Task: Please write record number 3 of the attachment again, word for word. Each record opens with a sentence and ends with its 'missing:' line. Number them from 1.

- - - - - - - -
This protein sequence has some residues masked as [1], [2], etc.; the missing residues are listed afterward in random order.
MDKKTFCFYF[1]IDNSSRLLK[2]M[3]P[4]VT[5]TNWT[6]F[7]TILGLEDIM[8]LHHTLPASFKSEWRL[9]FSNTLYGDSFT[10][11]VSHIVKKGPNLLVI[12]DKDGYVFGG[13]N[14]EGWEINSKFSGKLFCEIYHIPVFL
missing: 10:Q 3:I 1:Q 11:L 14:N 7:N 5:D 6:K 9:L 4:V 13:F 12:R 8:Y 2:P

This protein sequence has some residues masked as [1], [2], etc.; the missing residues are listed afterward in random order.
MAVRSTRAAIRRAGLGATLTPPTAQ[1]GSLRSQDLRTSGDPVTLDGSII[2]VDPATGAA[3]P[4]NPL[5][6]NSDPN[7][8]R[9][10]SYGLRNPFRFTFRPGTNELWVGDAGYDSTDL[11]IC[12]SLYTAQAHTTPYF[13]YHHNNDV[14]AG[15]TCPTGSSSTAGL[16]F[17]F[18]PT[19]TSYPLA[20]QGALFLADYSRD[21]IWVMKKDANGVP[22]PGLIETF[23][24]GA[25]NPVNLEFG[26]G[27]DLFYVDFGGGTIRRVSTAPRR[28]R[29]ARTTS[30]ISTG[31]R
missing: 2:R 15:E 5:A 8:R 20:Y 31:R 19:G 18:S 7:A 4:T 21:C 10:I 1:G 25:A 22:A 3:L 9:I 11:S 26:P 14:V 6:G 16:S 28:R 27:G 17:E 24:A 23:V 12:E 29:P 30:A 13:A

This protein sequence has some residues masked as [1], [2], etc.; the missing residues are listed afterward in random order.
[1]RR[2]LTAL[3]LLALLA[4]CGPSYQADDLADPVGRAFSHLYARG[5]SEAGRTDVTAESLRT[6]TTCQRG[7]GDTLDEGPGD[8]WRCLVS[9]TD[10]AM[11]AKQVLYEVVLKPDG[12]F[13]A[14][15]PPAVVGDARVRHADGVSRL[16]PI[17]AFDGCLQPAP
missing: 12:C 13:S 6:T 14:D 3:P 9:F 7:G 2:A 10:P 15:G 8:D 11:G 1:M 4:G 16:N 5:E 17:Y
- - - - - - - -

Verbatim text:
This protein sequence has some residues masked as [1], [2], etc.; the missing residues are listed afterward in random order.
[1]RR[2]LTAL[3]LLALLA[4]CGPSYQADDLADPVGRAFSHLYARG[5]SEAGRTDVTAESLRT[6]TTCQRG[7]GDTLDEGPGD[8]WRCLVS[9]TD[10]AM[11]AKQVLYEVVLKPDG[12]F[13]A[14][15]PPAVVGDARVRHADGVSRL[16]PI[17]AFDGCLQPAP
missing: 12:C 13:S 6:T 14:D 3:P 9:F 7:G 2:A 10:P 15:G 8:D 11:G 1:M 4:G 16:N 5:E 17:Y